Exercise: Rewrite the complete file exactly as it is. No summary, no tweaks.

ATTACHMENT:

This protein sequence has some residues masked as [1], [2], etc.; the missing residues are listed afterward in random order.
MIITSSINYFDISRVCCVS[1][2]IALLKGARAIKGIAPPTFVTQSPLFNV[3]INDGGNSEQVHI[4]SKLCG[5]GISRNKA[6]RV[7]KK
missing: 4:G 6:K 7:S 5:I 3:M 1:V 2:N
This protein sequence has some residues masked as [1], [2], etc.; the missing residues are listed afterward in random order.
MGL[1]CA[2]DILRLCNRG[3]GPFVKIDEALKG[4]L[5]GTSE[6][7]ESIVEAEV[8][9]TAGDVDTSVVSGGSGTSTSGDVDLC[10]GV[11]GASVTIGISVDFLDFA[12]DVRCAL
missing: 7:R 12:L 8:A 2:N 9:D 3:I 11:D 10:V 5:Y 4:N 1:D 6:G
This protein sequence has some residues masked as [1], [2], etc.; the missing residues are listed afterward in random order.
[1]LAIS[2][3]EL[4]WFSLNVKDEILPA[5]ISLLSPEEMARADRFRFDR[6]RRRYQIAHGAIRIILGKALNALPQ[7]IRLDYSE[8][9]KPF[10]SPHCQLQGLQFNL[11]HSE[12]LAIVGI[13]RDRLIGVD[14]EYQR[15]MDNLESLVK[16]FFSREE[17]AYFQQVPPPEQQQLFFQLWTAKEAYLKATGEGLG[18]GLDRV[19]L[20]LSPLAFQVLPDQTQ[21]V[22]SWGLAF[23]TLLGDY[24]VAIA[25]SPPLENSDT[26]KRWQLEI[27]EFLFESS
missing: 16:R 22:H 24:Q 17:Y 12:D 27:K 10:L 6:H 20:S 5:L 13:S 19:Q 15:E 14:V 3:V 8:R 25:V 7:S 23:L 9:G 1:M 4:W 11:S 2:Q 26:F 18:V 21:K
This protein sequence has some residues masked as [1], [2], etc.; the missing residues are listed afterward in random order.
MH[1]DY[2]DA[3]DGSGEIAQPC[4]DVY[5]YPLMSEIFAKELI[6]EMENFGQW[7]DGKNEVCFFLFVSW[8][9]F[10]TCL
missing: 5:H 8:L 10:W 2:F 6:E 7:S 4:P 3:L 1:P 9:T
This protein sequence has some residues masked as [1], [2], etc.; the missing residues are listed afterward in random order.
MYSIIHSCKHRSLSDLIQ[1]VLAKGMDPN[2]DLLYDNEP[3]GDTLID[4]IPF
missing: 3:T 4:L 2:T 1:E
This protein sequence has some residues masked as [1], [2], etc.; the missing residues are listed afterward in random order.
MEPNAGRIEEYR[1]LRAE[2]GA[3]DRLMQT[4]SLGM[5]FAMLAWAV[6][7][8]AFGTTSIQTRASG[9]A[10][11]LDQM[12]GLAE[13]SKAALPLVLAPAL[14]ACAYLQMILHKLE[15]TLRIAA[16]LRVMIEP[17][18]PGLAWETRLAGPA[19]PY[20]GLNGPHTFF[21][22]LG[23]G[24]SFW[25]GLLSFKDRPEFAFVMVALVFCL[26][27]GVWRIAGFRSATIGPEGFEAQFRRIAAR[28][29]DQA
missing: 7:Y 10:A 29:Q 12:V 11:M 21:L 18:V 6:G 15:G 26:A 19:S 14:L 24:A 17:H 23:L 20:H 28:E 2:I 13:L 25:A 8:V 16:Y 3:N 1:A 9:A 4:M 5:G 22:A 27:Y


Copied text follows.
This protein sequence has some residues masked as [1], [2], etc.; the missing residues are listed afterward in random order.
MIITSSINYFDISRVCCVS[1][2]IALLKGARAIKGIAPPTFVTQSPLFNV[3]INDGGNSEQVHI[4]SKLCG[5]GISRNKA[6]RV[7]KK
missing: 4:G 6:K 7:S 5:I 3:M 1:V 2:N
This protein sequence has some residues masked as [1], [2], etc.; the missing residues are listed afterward in random order.
MGL[1]CA[2]DILRLCNRG[3]GPFVKIDEALKG[4]L[5]GTSE[6][7]ESIVEAEV[8][9]TAGDVDTSVVSGGSGTSTSGDVDLC[10]GV[11]GASVTIGISVDFLDFA[12]DVRCAL
missing: 7:R 12:L 8:A 2:N 9:D 3:I 11:D 10:V 5:Y 4:N 1:D 6:G
This protein sequence has some residues masked as [1], [2], etc.; the missing residues are listed afterward in random order.
[1]LAIS[2][3]EL[4]WFSLNVKDEILPA[5]ISLLSPEEMARADRFRFDR[6]RRRYQIAHGAIRIILGKALNALPQ[7]IRLDYSE[8][9]KPF[10]SPHCQLQGLQFNL[11]HSE[12]LAIVGI[13]RDRLIGVD[14]EYQR[15]MDNLESLVK[16]FFSREE[17]AYFQQVPPPEQQQLFFQLWTAKEAYLKATGEGLG[18]GLDRV[19]L[20]LSPLAFQVLPDQTQ[21]V[22]SWGLAF[23]TLLGDY[24]VAIA[25]SPPLENSDT[26]KRWQLEI[27]EFLFESS
missing: 16:R 22:H 24:Q 17:Y 12:D 27:K 10:L 6:H 20:S 5:L 13:S 19:Q 15:E 14:V 3:V 8:R 25:V 7:S 23:L 9:G 1:M 4:W 11:S 2:Q 26:F 18:V 21:K
This protein sequence has some residues masked as [1], [2], etc.; the missing residues are listed afterward in random order.
MH[1]DY[2]DA[3]DGSGEIAQPC[4]DVY[5]YPLMSEIFAKELI[6]EMENFGQW[7]DGKNEVCFFLFVSW[8][9]F[10]TCL
missing: 5:H 8:L 10:W 2:F 6:E 7:S 4:P 3:L 1:P 9:T
This protein sequence has some residues masked as [1], [2], etc.; the missing residues are listed afterward in random order.
MYSIIHSCKHRSLSDLIQ[1]VLAKGMDPN[2]DLLYDNEP[3]GDTLID[4]IPF
missing: 3:T 4:L 2:T 1:E
This protein sequence has some residues masked as [1], [2], etc.; the missing residues are listed afterward in random order.
MEPNAGRIEEYR[1]LRAE[2]GA[3]DRLMQT[4]SLGM[5]FAMLAWAV[6][7][8]AFGTTSIQTRASG[9]A[10][11]LDQM[12]GLAE[13]SKAALPLVLAPAL[14]ACAYLQMILHKLE[15]TLRIAA[16]LRVMIEP[17][18]PGLAWETRLAGPA[19]PY[20]GLNGPHTFF[21][22]LG[23]G[24]SFW[25]GLLSFKDRPEFAFVMVALVFCL[26][27]GVWRIAGFRSATIGPEGFEAQFRRIAAR[28][29]DQA
missing: 7:Y 10:A 29:Q 12:V 11:M 21:L 18:V 6:G 15:G 26:A 19:S 14:L 24:A 17:H 23:L 20:H 28:E 2:I 13:L 25:A 8:V 16:Y 3:N 1:A 9:A 4:M 5:G 22:A 27:Y